Abrar dabbles in a bit of everything and he is quite cerebral in terms of the music he makes. He's come a long way since "Billo De Ghar," and even that was one hell of a debut. It was a song that managed to slice it's way through all cross sections of society to popularity of the most extreme sort.
It was blaring out of trucks and Toyatas, kothas and kothis; in short, on the strength of this song Abrar's last album, "Main Gaddi Aap Chalawan Ga," caught the music market with an all encompassing fervour. He managed to flex the same grip on music listeners with last years biggest hit "Sanoo Teray Naal Pyaar Ho Gaya" which was hummed by Pakistan on a truly national level. It was very Stereo Nation, but I liked it as much if not more. So did my cook.
That's no mean feat and it takes a lot of talent coupled with an ability to feel the mass pulse of pop to pull it off. Of course, a well-directed video goes a long way. Make no mistake, Abrar is the undisputed king of Pakistani pop at the moment and the closest competition he has is from Jawad Ahmad. Yes, he may have started with bhangra, but he is not Daler Mehdi or Sukhbir. Thank God for that. His music is melodic and the words of his songs may be tongue in cheek, but they are never downright tacky, which is the case with Indian bhangra. "Billo De Ghar" is far far ahead of "Chhooee Mooee", if you know what I mean.
Abrar's new album is a triumph of bhangra pop, as it has to be to sell. His lively vocal chords are as competent as ever. If "Sanoo Tere Naal Pyar Hogaya" made him the biggest pop star in the country, "Assan Janna Mall-O-Mall" will make sure he holds on to that title. Predictable but rousing, this one has best seller written all over it. The "Nach Punjaban Nach" song that sparked off a controversy because it advised Punjabi women to dance kicks off the album as it extols the virtues of the "Punjabi Touch." Someone had to pick up on the morality of the song but thankfully, that hasn't stopped it from blaring away in Lahore, if not quite as much in Karachi. It isn't because of the morality issue that the song has not made many waves here. Most Karachiites would say that Abrar is giving Punjabi kudis some damn good advice.
At the end of the day, it is the Punjabi touch that Abrar is loved and he delivers it with a punch that seems to get harder and stronger with each album. But, the bottom line is that bhangra will never be as big here as it is in Lahore. One reason behind "Sanoo Teray Naal's" resounding success were the English lines that were woven into the song so masterfully. Plus, the tune was more reggae than bhangra, fading in and out of the two modes with effortless ease. There is nothing like it on this album, but after the initial bhangra bang, Abrar invades spiritual territory by dabbling in some sufi pop via the incredible "Rang Rang" which lives up to its name by incorporating a range of instruments that jam together till they reach a crescendo that is soothes the nerves instead of busting the brain. And there are other interesting songs. There is something really edgy about "Badaam Rangee" (that's the Jat song starring Nomi in the brilliant Ahsan Rahim and Amina Khan video, for the uninitiated) even though it's staple bhangra fare. It has an interesting riff that combines well with the boys hollering in the chorus.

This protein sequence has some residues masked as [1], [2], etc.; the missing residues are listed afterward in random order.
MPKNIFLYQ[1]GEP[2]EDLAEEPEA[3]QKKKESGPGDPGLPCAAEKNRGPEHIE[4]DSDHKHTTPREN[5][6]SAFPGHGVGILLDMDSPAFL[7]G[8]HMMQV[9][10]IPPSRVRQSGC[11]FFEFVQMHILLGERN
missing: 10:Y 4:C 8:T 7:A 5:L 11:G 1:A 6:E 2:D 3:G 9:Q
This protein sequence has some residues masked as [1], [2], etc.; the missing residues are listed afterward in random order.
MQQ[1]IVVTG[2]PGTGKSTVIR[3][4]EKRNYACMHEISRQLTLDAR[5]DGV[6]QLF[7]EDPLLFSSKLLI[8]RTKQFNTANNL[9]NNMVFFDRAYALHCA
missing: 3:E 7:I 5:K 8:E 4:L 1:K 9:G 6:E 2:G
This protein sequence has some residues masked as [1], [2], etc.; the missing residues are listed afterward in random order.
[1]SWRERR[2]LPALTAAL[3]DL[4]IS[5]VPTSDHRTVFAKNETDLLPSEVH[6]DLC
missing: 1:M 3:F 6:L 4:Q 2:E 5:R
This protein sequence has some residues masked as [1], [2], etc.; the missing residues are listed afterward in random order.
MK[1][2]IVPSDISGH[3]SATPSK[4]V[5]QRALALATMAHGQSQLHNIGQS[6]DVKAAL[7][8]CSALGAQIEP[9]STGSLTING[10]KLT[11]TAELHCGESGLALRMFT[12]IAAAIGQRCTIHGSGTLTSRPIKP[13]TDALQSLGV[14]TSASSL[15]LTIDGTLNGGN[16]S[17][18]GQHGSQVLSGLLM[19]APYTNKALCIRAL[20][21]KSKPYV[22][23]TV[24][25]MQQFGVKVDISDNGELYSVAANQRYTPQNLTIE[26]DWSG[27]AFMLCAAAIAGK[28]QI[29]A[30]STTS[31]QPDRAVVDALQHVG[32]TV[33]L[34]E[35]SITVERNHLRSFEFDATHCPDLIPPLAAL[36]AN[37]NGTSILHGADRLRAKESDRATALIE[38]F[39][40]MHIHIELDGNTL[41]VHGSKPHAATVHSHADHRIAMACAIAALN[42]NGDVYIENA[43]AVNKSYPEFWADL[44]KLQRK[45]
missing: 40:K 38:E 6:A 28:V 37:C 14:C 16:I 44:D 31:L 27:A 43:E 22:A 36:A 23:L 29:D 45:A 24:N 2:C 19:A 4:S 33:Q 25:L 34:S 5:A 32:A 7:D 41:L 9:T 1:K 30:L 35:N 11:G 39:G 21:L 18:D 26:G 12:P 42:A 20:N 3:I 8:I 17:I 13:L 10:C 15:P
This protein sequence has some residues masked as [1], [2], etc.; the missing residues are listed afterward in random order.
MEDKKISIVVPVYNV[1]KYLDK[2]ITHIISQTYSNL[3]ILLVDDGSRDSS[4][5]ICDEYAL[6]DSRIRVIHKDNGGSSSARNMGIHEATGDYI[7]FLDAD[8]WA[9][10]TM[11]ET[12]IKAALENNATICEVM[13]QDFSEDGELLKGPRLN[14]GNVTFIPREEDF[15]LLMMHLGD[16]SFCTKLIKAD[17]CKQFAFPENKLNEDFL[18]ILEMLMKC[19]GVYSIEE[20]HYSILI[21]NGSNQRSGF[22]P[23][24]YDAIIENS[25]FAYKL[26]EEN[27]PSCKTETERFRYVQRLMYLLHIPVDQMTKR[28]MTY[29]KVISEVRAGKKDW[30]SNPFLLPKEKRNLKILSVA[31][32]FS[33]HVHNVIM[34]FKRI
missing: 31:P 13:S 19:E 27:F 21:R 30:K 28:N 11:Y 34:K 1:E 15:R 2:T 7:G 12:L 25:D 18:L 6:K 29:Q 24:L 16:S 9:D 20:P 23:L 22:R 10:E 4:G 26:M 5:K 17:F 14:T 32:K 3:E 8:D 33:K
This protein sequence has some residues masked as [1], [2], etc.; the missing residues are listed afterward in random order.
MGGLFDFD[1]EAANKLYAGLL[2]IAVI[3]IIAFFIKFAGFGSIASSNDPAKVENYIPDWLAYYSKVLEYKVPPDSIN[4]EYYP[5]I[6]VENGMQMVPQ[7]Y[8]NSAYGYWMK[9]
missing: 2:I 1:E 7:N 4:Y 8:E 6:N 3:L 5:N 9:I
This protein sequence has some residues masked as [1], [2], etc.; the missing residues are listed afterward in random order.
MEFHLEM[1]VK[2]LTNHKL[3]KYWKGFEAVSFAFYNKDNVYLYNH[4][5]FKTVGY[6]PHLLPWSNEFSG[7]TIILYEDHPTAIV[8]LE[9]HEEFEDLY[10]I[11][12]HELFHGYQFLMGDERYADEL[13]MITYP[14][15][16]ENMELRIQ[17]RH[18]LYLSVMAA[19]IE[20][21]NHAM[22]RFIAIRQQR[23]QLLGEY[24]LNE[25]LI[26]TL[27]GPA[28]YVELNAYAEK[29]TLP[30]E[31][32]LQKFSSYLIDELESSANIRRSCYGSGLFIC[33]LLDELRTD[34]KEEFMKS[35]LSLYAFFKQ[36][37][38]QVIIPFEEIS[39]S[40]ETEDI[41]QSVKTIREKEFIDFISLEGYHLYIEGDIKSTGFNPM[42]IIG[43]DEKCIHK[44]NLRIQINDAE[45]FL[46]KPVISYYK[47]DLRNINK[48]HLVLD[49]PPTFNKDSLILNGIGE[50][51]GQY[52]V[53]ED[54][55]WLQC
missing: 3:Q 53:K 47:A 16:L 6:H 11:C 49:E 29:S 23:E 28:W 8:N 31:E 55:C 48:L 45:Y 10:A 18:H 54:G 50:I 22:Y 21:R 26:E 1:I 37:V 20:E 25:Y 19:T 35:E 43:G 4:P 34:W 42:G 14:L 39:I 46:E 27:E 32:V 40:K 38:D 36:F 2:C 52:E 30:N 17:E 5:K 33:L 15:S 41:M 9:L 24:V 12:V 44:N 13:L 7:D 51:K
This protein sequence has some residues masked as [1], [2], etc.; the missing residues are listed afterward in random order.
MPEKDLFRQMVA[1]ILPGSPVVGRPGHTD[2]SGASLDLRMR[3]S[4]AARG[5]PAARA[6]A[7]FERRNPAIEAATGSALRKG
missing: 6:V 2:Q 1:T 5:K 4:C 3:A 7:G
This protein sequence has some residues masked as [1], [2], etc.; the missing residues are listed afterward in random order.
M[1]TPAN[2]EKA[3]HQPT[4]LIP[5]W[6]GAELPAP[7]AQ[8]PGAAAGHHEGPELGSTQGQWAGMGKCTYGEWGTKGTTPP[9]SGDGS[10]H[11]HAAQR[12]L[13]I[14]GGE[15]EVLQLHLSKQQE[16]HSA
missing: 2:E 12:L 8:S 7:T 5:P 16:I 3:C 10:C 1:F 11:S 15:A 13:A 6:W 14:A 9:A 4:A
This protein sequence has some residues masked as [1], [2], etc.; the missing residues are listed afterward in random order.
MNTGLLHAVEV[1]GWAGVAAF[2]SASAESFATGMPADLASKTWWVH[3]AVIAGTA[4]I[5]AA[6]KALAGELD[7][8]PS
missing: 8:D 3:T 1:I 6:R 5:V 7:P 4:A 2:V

Then there is "Jagga" which pulls at the heartstrings without ever dragging them down and is quite dancable to boot. Even the soppy "Dilbar" works well. Going down as smoothly as vanilla ice cream, it is a far cry from any other track on the album and points to one more avenue Abrar can explore. These tracks that work for me. Otherwise, Abrar's music is always pleasing but is more often than not too stereotypical to sink your teeth into.
But overall this album is bursting with melody and apart from the requisite bhangra tracks that assault you, the percussion is sensitive. And this is what strikes. Just check out "Sar Utha Kar," the last track. It's Abrar's brooding pathos laden diatribe against the injustices of the world. High on intensity, it gets a bit much at times with it's over eager earnestness. It would work marvellously well in a film called "Jaag Utha Insaan." And filmi is what Abrar was often accused of being, but with this album, he has come into his own. But Abrar has started to make music so well, that maybe he can afford to take a risk with his next one. He has the recipe for success on his finger tips and is innovative enough to experiment quite radically in the rigid genre of bhangra, so imagine what would happen if he really let loose.
And another piece of advice for him. The CD of "Assan Janna Mall-O-Mall" is packaged horribly. I'm sure DJ Music and Sadaf are trying to cut cost, but it just doesn't look presentable enough. Plus the only inormation in it is about "Sahara," Abrar's charity. There is a long spiel written by Abrar about poverty alleviation, health and the merits of education, and little else apart from the Coke, DJ Music and Sadaf logos. There is no mention of the technicians or musicians who made the album possible. Who produced it? Who engineered it? There are too many question marks, which should not be there. Abrar must give credit where credit is due. After all, the musicians of this country need his acknowledgement as much as the poor need his support.
But don't judge this CD by it's cover. Half of the songs are great to listen to, while the other half seriously kick ass. And if that's not reason enough, then just do it to put your finger on the pulse of the nation and be in sync with the pop mood of the moment.Muniba Kamal